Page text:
Honoring 'TCU's Most Important Alumni'

The Honorable J. Roger Williams, Texas Secretary of State, TCU Trustee and graduate of TCU’s Class of 1972, made these remarks at the dedication ceremony of the TCU Veterans Plaza on November 12, 2005.

First of all, I would like to say what a great honor it has been for me to serve as chairman of the Veterans Plaza efforts because I feel this is such an important project for this university. I want to thank all of you for joining me as we honor TCU’s most important alumni.


Here at TCU, we have a Hall of Fame for our renowned athletes, a Hall of Fame for outstanding musicians; we have educational accolades for our greatest scholars, and many more. But, until today, we have lacked a fitting memorial for what I feel are TCU’s most important graduates.

Like you, I have been involved with TCU for many years. But of all the things I’ve done and been involved in at this university, this has been the most rewarding. Because, my friends, home runs and touchdowns fade away but liberty and freedom are eternal. American heroes live with us forever.

From Lexington and Concord to Iraq and Afghanistan, America’s veterans are the ones who have won our own liberty — and have helped democracy take root and flourish in many other nations around the world.

In today’s world, real heroes aren’t riding in limousines — they are riding in Humvees. They aren’t walking down the red carpet at the Oscars — they are walking patrol in Baghdad and Kabul.

Even as we speak, members of our TCU family in the United States military are risking their lives in Iraq, in Afghanistan, and far away corners of the world. I would ask that today we take the time to reflect on the sacrifices they make in the name of freedom and democracy around the globe.

When you talk about America’s greatest warriors and commanders, many of the first names you think of are Texans: Audie Murphy, the most decorated combat soldier in U.S. history, was born near Kingston, Texas; Dwight David Eisenhower, commander of Allied forces in Europe during the Second World War, was born in Denison, Texas; Chester Nimitz, perhaps the greatest admiral the United States has ever produced, called Fredericksburg home.

As Texans, the blood of heroes flows in our veins. Maybe that’s why Texans are overrepresented in every branch of America’s armed forces, and why almost one-fifth of active duty personnel in the U.S. Army are Texans.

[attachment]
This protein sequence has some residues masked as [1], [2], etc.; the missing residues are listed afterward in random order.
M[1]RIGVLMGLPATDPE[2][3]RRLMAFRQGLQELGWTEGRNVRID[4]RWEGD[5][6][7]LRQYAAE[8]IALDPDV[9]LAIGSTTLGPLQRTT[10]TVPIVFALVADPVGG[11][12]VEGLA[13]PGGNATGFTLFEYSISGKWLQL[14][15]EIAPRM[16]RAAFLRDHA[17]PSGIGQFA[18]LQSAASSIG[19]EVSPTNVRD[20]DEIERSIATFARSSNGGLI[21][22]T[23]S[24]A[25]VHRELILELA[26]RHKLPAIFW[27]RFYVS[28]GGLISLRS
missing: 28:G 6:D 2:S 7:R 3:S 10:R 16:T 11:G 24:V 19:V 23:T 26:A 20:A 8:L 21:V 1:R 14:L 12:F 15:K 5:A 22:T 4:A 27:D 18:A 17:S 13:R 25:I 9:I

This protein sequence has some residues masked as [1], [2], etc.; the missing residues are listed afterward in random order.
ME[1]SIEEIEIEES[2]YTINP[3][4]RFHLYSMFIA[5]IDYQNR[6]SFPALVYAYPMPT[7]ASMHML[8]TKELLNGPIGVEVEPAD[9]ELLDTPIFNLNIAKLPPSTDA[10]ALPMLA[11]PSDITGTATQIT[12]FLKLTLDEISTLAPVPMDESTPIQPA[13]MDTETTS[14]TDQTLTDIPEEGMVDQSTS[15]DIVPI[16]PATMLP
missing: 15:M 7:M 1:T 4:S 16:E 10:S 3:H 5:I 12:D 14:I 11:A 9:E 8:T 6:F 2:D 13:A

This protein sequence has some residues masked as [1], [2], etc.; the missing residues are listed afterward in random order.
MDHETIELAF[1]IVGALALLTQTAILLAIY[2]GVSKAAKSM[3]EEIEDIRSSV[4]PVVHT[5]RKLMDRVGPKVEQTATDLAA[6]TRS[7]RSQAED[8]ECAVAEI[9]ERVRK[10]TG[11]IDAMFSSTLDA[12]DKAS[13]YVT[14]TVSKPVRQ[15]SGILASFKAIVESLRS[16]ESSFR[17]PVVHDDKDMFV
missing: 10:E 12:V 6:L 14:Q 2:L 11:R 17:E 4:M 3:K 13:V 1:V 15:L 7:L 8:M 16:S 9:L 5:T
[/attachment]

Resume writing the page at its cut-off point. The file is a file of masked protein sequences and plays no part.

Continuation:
And, as this plaza represents, TCU has produced its share of notable veterans. Our university has a strong tradition of service dating back to the very beginning: Addison Clark, the co-founder and first president of TCU, was a veteran. So were other charter members of the Board of Trustees like James J. Jarvis and Randolph Clark.

And there have been many other TCU graduates, and even faculty, who have been remarkable veterans. Men like Clark Mullican, a lawyer, TCU graduate and assistant district attorney for Dallas County before joining the military to fight in the First World War. His gallantry in action and courage under fire earned him decorations from both the American and French governments. He was eventually given command of the 144th Infantry Regiment. Or how about Thomas Vernor Smith? In 1916, Smith joined TCU as a professor of English literature and philosophy. However, when America entered the First World War the next year, Smith knew it was time to do his duty. The 27-year-old professor switched from giving instructions to taking them — enlisting in the Army as a private.

Many of TCU’s veterans are not as well known as the names I’ve listed above. That doesn’t make them any less important. Every veteran is a hero! And we are especially proud of the TCU veterans. We need to recognize what their service means for Fort Worth, for Texas, and for America. It is their willingness to serve that has allowed America to remain strong, free and democratic. It is their courage that has helped spread liberty and democracy around the world. For what they have done, we can never thank them enough.

We honor the courage, dedication and virtue that inspired them to put on the uniform and risk their lives to make our nation and our world a better place. America is the home of the free and the brave. To be free, we must all be brave. Those who are being honored by this plaza are among the bravest of us all and certainly the bravest of all Horned Frogs!

In closing, I ask all of you to lay your clothes out tonight before you go to bed and tell someone you love them. And between the moment when your head hits the pillow and when your feet hit the ground the next morning, I would ask that you pray for our troops, pray for our families represented here today, pray for our president, and pray for all our veterans, yesterday and today, who have given America their very best.